“We are cautiously optimistic that
demand will grow in the region of 3.7% in 2019,” he said. “But
with the persistence of trade tensions and protectionist actions by some
governments, there is significant downside risk. Keeping borders open
to people and to trade is critical.”
Roberson does not expect demand to really
start surging until later this year. “For this quarter, I expect
a slight uptick in air freight volumes as compared to December and November
but nothing significant,” she told FlyingTypers. “Air
freight volumes will probably not pick up until inventory levels are drawn
down, perhaps by mid-2019.”
‘Chuck’ Clowdis, Jr., managing director of logistics consultancy
Trans-Logistics Group, believes air market forecasting now is as difficult
as at any time in recent history, particularly on Transpacific trade lanes.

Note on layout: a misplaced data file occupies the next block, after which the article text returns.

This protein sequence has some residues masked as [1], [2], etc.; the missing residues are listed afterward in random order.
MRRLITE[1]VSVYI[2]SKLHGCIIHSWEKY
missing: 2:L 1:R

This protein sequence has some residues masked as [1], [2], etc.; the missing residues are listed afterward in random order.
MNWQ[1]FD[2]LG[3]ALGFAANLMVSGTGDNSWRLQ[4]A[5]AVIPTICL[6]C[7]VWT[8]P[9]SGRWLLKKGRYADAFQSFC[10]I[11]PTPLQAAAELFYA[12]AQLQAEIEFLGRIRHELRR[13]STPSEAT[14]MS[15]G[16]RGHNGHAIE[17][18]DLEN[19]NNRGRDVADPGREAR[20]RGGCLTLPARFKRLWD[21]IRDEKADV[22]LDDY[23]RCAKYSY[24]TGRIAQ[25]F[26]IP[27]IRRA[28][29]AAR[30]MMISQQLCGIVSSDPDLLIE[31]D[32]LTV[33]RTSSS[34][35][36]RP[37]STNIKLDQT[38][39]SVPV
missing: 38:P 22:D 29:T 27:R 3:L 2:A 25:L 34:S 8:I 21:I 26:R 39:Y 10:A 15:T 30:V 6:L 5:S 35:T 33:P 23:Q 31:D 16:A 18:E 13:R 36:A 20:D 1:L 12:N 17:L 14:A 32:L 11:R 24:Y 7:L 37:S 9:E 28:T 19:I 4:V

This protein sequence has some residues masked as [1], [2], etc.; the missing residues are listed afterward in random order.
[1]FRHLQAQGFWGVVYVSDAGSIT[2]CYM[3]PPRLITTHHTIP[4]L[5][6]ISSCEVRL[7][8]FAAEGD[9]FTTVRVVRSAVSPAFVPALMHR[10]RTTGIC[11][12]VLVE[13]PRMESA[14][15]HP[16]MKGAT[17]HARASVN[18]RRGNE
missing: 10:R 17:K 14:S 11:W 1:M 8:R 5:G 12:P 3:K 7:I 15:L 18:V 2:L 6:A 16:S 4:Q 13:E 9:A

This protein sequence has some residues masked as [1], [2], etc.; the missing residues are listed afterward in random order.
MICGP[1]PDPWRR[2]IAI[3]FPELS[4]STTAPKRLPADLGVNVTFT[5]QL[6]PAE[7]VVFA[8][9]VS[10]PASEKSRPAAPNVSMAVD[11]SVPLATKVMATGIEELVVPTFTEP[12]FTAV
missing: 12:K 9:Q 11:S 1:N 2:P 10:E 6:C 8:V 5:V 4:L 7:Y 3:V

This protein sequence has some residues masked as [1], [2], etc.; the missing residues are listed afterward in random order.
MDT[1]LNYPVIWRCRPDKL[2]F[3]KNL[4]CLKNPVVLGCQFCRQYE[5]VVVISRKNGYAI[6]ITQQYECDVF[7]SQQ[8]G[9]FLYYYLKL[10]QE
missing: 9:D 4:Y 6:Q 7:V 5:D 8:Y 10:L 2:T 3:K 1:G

“Trade talk uncertainty has impacted
air freight volumes, and possibly rate-levels, twice at least, in the
past year,” he explained.
“First, last year in anticipation
of ‘something’ resulting from U.S.-China sword rattling, large
tariff increases loomed which caused an inventory build-up as U.S. consumers
continued to feed their growing confidence. This left inventories prematurely
“Then, secondly, as talks sputtered,
trepidation grew that the holiday season might suffer. It did not, yet
November air volumes on Asia/U.S routes slumped. Inventory build had already
“Now here we are early in 2019. U.S.-China
talks are still stuck and the murmurings of an administration official
can add concern that again impacts these routes and world markets to some
Volatile Fragile Uncertain
“In my opinion, based on fifty years
of opining, we are in the most volatile, fragile, and yes, uncertain,
time for forecasting the short or long term, ever experienced.
“The CNY still occurs as it has forever,
but this year there is at least one larger beast in the room and that’s
a resolution to trade disputes between two major players, especially in
the air cargo world.
“As certainty returns, better predictably
should also,” Chuck said.